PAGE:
He recognized, with the Commission, that efforts must be made to create a pacific atmosphere, but he recalled that a results had been negative, however, because Israel, strongly supported by certain great Powers, had behaved like a conqueror in Palestine. Israel had always claimed to want peace, but the kind of peace she wanted was not in accordance with the General Assembly resolutions.
Despite the situation, the Arab delegations had tried to meet the Commission’s wishes as far as they felt able to do so. It was with that intent that they had drafted a declaration which practically corresponded to the preamble to the commission’s proposals. He expressed the hope that it would very soon be possible to proceed to consider the proposals.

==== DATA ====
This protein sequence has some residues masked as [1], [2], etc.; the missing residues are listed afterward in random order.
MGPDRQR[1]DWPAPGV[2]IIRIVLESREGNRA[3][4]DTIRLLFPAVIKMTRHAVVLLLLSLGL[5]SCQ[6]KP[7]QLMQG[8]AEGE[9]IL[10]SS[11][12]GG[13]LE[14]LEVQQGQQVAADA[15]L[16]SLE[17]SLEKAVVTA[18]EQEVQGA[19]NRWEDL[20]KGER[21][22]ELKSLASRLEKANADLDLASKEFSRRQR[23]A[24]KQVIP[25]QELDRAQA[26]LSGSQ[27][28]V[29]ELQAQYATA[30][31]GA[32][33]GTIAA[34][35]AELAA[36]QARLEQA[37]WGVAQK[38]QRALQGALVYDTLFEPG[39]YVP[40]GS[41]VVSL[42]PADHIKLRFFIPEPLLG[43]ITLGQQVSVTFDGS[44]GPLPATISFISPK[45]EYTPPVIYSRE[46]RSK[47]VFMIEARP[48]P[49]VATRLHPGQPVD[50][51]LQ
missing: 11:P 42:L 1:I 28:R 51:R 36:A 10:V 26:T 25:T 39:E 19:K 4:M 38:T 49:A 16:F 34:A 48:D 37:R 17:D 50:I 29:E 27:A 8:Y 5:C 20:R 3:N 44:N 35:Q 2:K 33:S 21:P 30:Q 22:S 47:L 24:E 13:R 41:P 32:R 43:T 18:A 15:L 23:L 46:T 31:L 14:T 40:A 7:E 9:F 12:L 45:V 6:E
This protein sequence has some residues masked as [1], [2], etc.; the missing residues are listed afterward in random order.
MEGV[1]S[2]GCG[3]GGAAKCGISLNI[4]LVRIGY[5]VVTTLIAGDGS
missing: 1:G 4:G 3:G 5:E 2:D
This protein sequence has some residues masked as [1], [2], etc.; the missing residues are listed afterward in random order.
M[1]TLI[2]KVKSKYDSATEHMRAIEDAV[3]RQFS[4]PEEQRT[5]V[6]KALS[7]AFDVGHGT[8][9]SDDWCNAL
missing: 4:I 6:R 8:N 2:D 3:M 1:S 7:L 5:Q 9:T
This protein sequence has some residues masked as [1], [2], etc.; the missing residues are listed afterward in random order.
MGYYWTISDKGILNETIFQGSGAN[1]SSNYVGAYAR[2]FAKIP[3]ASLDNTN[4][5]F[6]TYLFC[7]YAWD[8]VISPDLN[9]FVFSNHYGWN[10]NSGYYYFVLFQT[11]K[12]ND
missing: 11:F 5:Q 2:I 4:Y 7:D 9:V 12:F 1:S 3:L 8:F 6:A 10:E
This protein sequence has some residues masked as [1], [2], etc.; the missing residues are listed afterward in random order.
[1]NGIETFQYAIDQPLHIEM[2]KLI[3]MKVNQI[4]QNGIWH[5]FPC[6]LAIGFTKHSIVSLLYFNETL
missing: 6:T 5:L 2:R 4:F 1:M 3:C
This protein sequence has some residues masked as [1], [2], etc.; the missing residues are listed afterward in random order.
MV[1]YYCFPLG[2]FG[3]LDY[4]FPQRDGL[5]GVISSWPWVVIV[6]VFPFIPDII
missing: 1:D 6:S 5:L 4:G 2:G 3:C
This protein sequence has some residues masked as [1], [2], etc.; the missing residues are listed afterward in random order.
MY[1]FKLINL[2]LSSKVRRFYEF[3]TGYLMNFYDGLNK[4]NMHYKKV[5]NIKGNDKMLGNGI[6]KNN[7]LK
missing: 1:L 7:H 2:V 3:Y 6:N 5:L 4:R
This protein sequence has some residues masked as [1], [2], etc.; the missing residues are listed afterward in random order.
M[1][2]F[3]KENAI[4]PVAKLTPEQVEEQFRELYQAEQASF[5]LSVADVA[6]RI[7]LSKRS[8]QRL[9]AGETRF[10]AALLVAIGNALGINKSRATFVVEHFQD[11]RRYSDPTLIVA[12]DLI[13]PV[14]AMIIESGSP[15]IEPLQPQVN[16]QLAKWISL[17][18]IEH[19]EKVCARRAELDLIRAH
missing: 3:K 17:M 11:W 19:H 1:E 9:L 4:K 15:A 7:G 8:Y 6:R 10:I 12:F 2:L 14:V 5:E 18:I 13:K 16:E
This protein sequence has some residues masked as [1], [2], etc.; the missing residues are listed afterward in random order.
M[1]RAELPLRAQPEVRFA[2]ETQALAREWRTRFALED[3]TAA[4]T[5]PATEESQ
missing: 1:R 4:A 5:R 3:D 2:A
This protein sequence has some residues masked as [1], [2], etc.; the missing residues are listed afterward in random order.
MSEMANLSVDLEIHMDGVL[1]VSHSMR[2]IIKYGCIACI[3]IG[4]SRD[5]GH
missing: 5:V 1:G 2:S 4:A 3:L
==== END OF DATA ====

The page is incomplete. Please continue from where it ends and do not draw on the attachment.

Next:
H.E. FAWZI Pasha MULKI (JORDAN) said his delegation fully appreciated the Commission’s intention to create an atmosphere favourable to a settlement of the outstanding problems and assured it that his Government would do its utmost to cooperate with the Commission to that end. He nevertheless felt bound to point out that the way in which the Arab countries had fulfilled their obligations under the Armistice Agreements, the replies they had given to the three-Power declaration and the declarations they had subsequently subscribed, were ample proof of their pacific intentions; the Commission should be satisfied on that score and should be able to begin the discussion of its proposals, without asking for further assurances from the Arab Governments.